I was given every pill under the sun, but I'd puke them up as soon as I swallowed them. It was only when I was in hospital, and was given anti-sickness medicated Cyclizine through an IV that it made any difference. I would still retch, but I was able to keep small amounts of food down.
I was given IV fluids daily while in hospital, and every week or two throughout the pregnancy.
Everyone who heard I was sick thought their home remedies would be the answer; ginger buscuits, crackers, flat 7up. When in reality I couldn't even hold down my own saliva!! If one more person suggested a dry cream cracker, and I'd have had the strength I'd have killed them.
One of the more bizarre suggestions, was to crawl around the house like a cat, as mimicing what a pregnant cat does, should stop me getting sick.
In my desperation I tried it.
It did not work.
6. How many children do you have? Did it happen through all of your pregnancies?
This was my second pregnancy. I had a mild version of Hypermesis from 20-42 weeks on my first pregnancy, but on my second it started from day one. I am now 32 weeks into my third, and I haven't been sick. It's bizarre how different every pregnancy can me. This pregnancy was a bit of a surprise, I definitly never would have intentioally tried to get pregnant so soon, after how aawful the last one was.
7. Did you have to take time off work? If so, how much did it interfere with your job?
Yes, I had to come out of work, I was signed off with long term sickness, and depression. This meant I had to start my maternity leave early. I ended up being made redundant the week Daithí was born. It was very sly on the part of my employer, but I didn't have the mental or emotional capacity at the time to fight it. My husband also had to come out of work for a month to mind Fionn while I was in hospital.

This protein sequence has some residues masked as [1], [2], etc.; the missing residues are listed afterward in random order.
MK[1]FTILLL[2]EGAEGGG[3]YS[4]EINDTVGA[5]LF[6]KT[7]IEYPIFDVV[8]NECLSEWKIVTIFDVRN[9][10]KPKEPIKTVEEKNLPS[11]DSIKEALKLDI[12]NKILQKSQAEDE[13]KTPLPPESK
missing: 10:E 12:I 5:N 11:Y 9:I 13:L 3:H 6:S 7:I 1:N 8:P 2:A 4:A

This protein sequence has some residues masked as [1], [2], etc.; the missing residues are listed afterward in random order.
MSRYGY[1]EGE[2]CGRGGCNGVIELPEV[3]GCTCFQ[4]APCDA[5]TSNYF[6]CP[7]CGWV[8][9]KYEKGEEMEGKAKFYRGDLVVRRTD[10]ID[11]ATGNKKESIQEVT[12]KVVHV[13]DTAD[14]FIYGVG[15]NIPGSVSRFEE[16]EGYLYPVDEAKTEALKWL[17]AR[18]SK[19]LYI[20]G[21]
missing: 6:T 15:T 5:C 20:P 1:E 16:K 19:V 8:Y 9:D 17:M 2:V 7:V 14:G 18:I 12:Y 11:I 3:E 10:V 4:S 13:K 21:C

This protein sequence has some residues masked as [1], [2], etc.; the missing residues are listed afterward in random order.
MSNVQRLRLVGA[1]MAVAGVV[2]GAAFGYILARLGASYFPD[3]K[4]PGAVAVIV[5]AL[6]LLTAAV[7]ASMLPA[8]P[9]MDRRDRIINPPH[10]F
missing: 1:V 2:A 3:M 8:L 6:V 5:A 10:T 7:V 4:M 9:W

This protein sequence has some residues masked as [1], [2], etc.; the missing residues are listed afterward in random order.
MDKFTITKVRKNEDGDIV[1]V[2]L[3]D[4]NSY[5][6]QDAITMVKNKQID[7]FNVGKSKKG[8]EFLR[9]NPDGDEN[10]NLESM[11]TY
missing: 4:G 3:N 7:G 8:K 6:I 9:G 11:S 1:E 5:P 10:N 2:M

8. What advice would you offer other women with HG?
Push for a diagnosis. Doctors, especially male are too quick to dismiss us, so you sometimes need to shout to have your voice heard. Report everything. Keep a sickness diary if you must, and show it to every health care professional you see.
Also, seek out support. Prefrably from people who have experienced it. It is very hard for people to understand, unless they've lived it. From my experience, although often said with the best of intentions, some peoples 'support' and 'advice' can make you feel worse.
9. Do you think there is enough support available in Ireland for women with HG? How do you think this can be improved even further?
I am in the UK, but I know from FB support groups, there is no where near enough support for women in either country. I think awarness among health care professionals as well as the general public is the best way forward. HG is not just morning sickness. It's not just an inconvenienct part of pregnancy. It's debilitating and potentially dangerous. In extreem cases it can cause iriversable dammage, and needs to be taken seriously. Women's health, especially maternal health in Ireland is treated apawlingly, and I think that is the root of the issue.
10. Had you heard about it before you experienced it personally
Only that Kate Middelton had it on Prince George a few months before I got pregnant on Fionn, I had never heard of it before. I don't think a lot of people had. I'm glad she's being open about it, and not pretending everything it ok. I don't know if it's the case of another taboo subject relating to pregnancy, like miscarriage or fertility issues, or depression, that we're not supposed to talk about. but the more people who do, the easier it will be for those coming after them.